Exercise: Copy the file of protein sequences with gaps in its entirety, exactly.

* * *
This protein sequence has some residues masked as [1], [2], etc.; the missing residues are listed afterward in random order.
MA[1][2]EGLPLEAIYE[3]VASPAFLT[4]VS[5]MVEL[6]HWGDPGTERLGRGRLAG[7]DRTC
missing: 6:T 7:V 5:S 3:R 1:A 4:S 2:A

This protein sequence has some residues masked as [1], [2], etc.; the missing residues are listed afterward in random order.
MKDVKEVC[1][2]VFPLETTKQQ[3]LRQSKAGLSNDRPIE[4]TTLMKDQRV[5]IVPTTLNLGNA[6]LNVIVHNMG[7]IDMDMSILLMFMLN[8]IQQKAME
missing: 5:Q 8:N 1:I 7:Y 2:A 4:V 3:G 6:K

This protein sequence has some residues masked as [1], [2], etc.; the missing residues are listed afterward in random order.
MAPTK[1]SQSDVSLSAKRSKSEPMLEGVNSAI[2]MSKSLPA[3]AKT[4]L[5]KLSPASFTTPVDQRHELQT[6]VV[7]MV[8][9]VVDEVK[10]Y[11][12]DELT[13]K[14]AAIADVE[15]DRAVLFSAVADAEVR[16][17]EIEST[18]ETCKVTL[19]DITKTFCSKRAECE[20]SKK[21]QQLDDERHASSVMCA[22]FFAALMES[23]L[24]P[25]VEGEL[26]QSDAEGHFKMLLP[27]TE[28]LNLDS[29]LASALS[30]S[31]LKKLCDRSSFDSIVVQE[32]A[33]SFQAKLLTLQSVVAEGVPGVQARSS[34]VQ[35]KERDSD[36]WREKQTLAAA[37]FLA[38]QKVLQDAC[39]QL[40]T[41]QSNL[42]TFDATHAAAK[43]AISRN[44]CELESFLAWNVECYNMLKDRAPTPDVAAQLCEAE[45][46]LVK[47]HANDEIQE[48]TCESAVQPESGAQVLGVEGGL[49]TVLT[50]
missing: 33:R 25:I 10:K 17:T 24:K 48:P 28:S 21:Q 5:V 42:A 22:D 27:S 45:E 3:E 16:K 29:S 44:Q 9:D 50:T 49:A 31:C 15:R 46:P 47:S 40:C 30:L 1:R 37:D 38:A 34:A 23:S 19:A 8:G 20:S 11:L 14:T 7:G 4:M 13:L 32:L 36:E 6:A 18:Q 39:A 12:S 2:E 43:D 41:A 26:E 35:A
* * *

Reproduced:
This protein sequence has some residues masked as [1], [2], etc.; the missing residues are listed afterward in random order.
MA[1][2]EGLPLEAIYE[3]VASPAFLT[4]VS[5]MVEL[6]HWGDPGTERLGRGRLAG[7]DRTC
missing: 6:T 7:V 5:S 3:R 1:A 4:S 2:A

This protein sequence has some residues masked as [1], [2], etc.; the missing residues are listed afterward in random order.
MKDVKEVC[1][2]VFPLETTKQQ[3]LRQSKAGLSNDRPIE[4]TTLMKDQRV[5]IVPTTLNLGNA[6]LNVIVHNMG[7]IDMDMSILLMFMLN[8]IQQKAME
missing: 5:Q 8:N 1:I 7:Y 2:A 4:V 3:G 6:K

This protein sequence has some residues masked as [1], [2], etc.; the missing residues are listed afterward in random order.
MAPTK[1]SQSDVSLSAKRSKSEPMLEGVNSAI[2]MSKSLPA[3]AKT[4]L[5]KLSPASFTTPVDQRHELQT[6]VV[7]MV[8][9]VVDEVK[10]Y[11][12]DELT[13]K[14]AAIADVE[15]DRAVLFSAVADAEVR[16][17]EIEST[18]ETCKVTL[19]DITKTFCSKRAECE[20]SKK[21]QQLDDERHASSVMCA[22]FFAALMES[23]L[24]P[25]VEGEL[26]QSDAEGHFKMLLP[27]TE[28]LNLDS[29]LASALS[30]S[31]LKKLCDRSSFDSIVVQE[32]A[33]SFQAKLLTLQSVVAEGVPGVQARSS[34]VQ[35]KERDSD[36]WREKQTLAAA[37]FLA[38]QKVLQDAC[39]QL[40]T[41]QSNL[42]TFDATHAAAK[43]AISRN[44]CELESFLAWNVECYNMLKDRAPTPDVAAQLCEAE[45][46]LVK[47]HANDEIQE[48]TCESAVQPESGAQVLGVEGGL[49]TVLT[50]
missing: 33:R 25:I 10:K 17:T 24:K 48:P 28:S 21:Q 5:V 42:A 22:D 27:S 45:E 3:E 16:K 29:S 44:Q 9:D 50:T 49:A 31:C 15:R 46:P 47:S 40:C 30:L 1:R 37:D 38:A 34:A 23:S 19:A 8:G 20:S 11:L 14:T 7:G 4:M 13:L 32:L 36:E 6:A 18:Q 39:A 12:S 2:E 43:D 41:A 26:E 35:A